Tuesday, February 15, 2011


This was me fourteen years ago today...

It's been quite a roller coaster.

A ride with




and relief.

And I don't want to get off.

Happy Anniversary, Pat!

I love you!

Wednesday, February 9, 2011

Belated Birthday

I let Biscuit’s birthday pass last week without much fanfare. She turned two on the second. It was late in the day before I realized it and we were iced in most of the week, so I didn’t make it out for the new squeaky toy I had planned to buy her. Pat pulled out a big rawhide bone so she could have a special treat that evening.

I’ve never been big on celebrating pets’ birthdays. Partly because I never knew their actual birthdays, only a guess at which month they were born based on the vet’s estimate. Even so, I felt bad about almost missing Biscuit’s b-day this year. I feel like she’s gotten the short end of the stick, and I’m to blame.

She was a few weeks old when we brought her home, only a couple months after our beloved Clyde passed. I wrote about it on her first birthday last year, so I won’t bore you with the details again.

I don’t know if Biscuit came to us too soon, while my grief was so raw I was tender to the touch, but she and I have never completely meshed well.

I hate to say it, but “the dog” grates my nerves, and I think it’s all because I compare her to Clyde, two totally different dogs. Clyde was small, sweet, and obedient. You could pet him without getting smashed in the nose, although he did lick a lot. He greeted you at the door with a smile and a wag of the tail, and he was a perfect leash walker, walking with an heir of dignity about him and showing off for the other dogs locked behind fences. And last but not least, he lived peacefully with our cat Gilligan.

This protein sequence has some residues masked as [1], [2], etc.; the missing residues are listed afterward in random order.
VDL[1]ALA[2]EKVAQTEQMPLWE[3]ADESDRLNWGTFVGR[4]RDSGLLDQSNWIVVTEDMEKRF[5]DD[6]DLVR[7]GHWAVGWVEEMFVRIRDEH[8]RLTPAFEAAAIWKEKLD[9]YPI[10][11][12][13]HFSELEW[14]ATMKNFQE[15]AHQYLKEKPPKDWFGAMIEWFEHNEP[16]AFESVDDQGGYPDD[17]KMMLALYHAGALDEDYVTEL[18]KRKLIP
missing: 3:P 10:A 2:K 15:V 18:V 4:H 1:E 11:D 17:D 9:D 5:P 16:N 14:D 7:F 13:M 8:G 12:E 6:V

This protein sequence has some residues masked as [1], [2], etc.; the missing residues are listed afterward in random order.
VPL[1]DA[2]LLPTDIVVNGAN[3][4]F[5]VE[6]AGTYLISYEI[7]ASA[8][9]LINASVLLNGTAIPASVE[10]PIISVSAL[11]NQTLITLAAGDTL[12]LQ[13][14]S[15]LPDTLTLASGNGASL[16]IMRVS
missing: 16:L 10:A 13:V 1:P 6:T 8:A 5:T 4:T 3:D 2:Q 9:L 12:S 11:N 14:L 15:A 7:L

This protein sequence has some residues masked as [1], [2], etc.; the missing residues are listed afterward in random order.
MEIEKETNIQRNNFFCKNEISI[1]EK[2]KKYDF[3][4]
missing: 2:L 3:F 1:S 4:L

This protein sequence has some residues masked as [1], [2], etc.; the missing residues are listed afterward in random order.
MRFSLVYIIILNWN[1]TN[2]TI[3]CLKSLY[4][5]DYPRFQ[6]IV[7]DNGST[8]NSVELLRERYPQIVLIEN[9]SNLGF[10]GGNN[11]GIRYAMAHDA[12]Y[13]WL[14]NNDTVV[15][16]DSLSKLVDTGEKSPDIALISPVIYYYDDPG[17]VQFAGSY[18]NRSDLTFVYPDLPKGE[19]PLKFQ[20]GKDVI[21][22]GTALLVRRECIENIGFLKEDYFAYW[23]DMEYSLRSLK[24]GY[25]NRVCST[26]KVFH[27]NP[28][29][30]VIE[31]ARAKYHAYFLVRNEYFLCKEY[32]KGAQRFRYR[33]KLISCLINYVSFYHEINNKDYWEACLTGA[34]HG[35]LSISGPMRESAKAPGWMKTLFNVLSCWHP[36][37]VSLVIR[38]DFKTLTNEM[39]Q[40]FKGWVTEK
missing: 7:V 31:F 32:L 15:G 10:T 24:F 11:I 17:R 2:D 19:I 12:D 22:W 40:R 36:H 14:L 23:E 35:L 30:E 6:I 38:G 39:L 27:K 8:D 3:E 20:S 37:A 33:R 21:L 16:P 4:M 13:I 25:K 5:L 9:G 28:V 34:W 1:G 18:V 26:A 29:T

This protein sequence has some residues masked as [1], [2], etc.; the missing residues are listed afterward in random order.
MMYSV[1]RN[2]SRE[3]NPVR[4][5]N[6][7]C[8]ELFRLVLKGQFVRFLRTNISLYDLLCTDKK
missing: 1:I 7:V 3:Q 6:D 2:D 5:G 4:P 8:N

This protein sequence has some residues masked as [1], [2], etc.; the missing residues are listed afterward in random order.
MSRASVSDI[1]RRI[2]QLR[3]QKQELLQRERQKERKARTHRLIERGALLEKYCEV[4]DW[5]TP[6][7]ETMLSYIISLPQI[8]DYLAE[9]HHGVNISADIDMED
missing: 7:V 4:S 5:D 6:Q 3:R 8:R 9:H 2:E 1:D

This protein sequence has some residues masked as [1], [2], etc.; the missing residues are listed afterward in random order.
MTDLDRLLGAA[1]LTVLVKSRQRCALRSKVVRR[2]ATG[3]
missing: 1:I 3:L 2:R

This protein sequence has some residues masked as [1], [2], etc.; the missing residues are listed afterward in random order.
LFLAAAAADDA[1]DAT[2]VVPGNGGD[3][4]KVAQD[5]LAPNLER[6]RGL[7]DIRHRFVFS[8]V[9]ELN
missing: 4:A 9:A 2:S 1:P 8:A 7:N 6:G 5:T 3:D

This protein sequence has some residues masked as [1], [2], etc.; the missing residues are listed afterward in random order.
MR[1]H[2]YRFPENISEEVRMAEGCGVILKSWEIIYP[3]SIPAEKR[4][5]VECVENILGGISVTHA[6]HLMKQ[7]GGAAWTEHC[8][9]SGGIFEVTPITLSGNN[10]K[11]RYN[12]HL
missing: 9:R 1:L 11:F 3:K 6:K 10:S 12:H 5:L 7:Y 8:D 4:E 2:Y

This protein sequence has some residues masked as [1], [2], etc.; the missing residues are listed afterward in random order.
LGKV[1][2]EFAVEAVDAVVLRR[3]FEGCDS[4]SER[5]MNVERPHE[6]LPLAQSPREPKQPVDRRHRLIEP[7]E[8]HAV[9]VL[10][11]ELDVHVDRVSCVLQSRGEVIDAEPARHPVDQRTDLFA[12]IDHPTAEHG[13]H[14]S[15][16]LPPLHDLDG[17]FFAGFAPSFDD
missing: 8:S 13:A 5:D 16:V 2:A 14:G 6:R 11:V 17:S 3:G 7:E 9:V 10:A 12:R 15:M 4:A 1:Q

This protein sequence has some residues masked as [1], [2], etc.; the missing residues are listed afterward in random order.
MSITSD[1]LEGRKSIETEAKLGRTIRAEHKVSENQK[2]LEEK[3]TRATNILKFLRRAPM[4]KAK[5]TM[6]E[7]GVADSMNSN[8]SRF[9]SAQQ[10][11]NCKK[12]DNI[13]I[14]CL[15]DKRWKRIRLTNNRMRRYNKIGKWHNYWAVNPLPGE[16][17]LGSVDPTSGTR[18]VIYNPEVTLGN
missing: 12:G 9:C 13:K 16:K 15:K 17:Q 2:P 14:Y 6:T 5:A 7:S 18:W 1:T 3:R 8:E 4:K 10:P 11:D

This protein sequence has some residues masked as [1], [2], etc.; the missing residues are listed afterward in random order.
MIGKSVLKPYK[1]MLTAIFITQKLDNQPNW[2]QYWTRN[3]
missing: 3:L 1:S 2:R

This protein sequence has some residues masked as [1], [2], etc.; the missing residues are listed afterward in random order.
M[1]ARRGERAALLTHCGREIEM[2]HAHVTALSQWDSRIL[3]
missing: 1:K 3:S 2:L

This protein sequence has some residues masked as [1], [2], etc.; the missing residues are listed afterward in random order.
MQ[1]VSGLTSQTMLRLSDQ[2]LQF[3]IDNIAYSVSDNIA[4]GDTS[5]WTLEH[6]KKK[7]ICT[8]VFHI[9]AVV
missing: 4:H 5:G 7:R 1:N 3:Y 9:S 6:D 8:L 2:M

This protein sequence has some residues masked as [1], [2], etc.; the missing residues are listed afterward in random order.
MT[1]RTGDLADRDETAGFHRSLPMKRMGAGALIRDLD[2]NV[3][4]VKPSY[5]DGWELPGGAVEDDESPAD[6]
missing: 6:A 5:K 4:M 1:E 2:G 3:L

Biscuit, well, she’s insane. Of course she’s two, which calculates to fourteen, a horrible year for hormones. I remember my fourteenth year, except I didn’t follow people around licking at their heels or stretching my tongue to eat meat off the counter, though I did bark at quite a few people.

But I digress…

A complete opposite of Clyde, Biscuit is tall and muscular. She goes nuts whenever you try to pet her. I’ve had many a sore chin and nose just for trying to show her some love. I’m greeted by 60 pounds of dog pushing me down when I walk in the door - and that’s just coming back from getting the mail. You can’t walk her on a leash without having to drag her or her dragging you. And I’ll certainly never be able to own another cat for fear she’ll eat them for breakfast.

We should have named her Marley...

(Yes, we’ve had to replace our bedding because of Biscuit.)

but I thought I was getting that sweet, cuddly dog from the vet’s office. Man, she pulled one over on me.

Pat likes to remind me that Clyde was mischievous when he was young, too. I guess I have selective memory. There was that one time he slid down the roof of our house from the second story and landed in the bushes. And it took him a few months to catch on to the leash and pooping outside. And he used to run around the living room in lightening-fast circles leaving cushions in the dust.